Around 900 million voters in India will cast their votes to elect a new government next month. It’s the world’s largest democratic election, and the stakes are incredibly high. Let’s know more about the Indian election in 2019.
India follows the parliamentary system of governance devised in Britain, known as the Westminster model. India’s parliament has two houses: the lower house which is known as the Lok Sabha, and the upper house which is known as the Rajya Sabha. The lower is the one where people choose their own representatives.
All Indian age 18 and over are eligible to vote, and the party that gets the most seats chooses the next prime minister. The general election in India is held on a scale unlike anywhere else in the world since the country – the world’s largest democracy- is about five times the size of Texas. It will be a lengthy, six-week process, which ends on May 19. India ‘s new government will be formed on May 23.
The two main parties competing in these elections are the BJP, led by Prime Minister Modi, and the Congress Party, led by Rahul Gandhi.
Modi has often spoken about selling tea to make a living before joining politics, as a mark of his humble origins. Before his entrance to the political stage, Modi was a member of the Rastriya Swayamsevak Sangh (RSS), a Hindu nationalist organization. Modi served as the chief minister of India’s western state of Gujarat for 13 years before the 2014 general election swept his party into power with majority win that had not been seen in the last 30 years and catapulted him into national leadership as the prime minister. Many may call him an anti-Muslim or a Hindu with extremist tendencies, but Narendra Modi has proved his mettle in a number of tough conditions. Modi government has tried to radically change how governance works in India. Demonetization and GST are among the most radical moves. Politically, BJP has expanded its footprint across India during the past four years. It had a government in seven states in May 2014 – the Modi government was sworn in on May 26. Today, it either heads the government or is part of the ruling coalition in 22 states. The BJP manifesto promises emphasis on national security, zero tolerance against terrorism and the creation of sustainable job opportunities.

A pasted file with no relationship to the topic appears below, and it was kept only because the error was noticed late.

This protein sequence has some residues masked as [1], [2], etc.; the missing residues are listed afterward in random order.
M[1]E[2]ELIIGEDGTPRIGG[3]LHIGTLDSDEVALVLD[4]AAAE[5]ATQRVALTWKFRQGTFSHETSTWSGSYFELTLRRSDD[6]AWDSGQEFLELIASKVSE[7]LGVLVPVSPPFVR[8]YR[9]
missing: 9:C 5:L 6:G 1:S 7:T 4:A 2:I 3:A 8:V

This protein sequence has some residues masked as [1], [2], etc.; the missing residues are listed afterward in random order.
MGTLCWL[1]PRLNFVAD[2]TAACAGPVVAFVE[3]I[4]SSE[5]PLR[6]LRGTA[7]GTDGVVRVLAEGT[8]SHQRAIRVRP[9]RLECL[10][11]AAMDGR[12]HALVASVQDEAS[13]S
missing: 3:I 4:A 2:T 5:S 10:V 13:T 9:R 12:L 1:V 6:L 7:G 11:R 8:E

In the 2014 elections, there were a total of 464 political parties and more than 8,000 candidates. These 2,143 political parties have registered, but not all will field candidates.
What are the key issues?
Hundreds of millions of Indians have escaped poverty since the turn of the millennium but huge challenges remain. Under Mr. Modi, the world’s sixth-largest economy appears to have lost some of its momenta. Although annual GDP growth has hovered at about 7%, unemployment is a major concern. Unaspiringly both parties have targeted the rural poor in their campaign manifestos. The BJP has promised a minimum income scheme for the country’s 50 million poorest families. Farm income has also stagnated because of a crop glut and declining commodity prices, which have left farmers saddled with debt.
National security is also in the spotlight this election after a suicide attack by a Pakistan-based militant group killed at least 40 paramilitary police in Indian-administer Kashmir in February. India then carried out an unprecedented airstrike in Pakistan. Since then, national security is a key plank in the election campaign.
The polling process, which will cover all of India’s 29 states and seven union territories, is a mammoth undertaking. The election commission of India, an autonomous constitutional authority, is responsible for administering the entire process. The size and scale of the elections can be grapes by the numbers involved. More than 1 million polling booths are being set up all over India. The maximum distance from the booth for each voter will be a little over a mile. The election will take place in seven phases, meaning there are seven different dates when people will get to vote. The dates will be specific to the region where voters are located, allowing people and resources to be moved around. Millions of poll workers, police and security personnel are deployed in cities, towns, villages, and hamlets. Counting will start on May 23, and results will be declared the same day.
In 2014, according to the estimates of the Election Commission, the cost of the entire process was about $552 million. One study estimates that the 2009 election cost around $2 billion. It estimates the sum more than doubled to $5 billion in 2014 and predicts another doubling this year.
The world’s biggest democracy will soon hold what’s likely to be one of the world’s costliest election. Let’s wait and watch!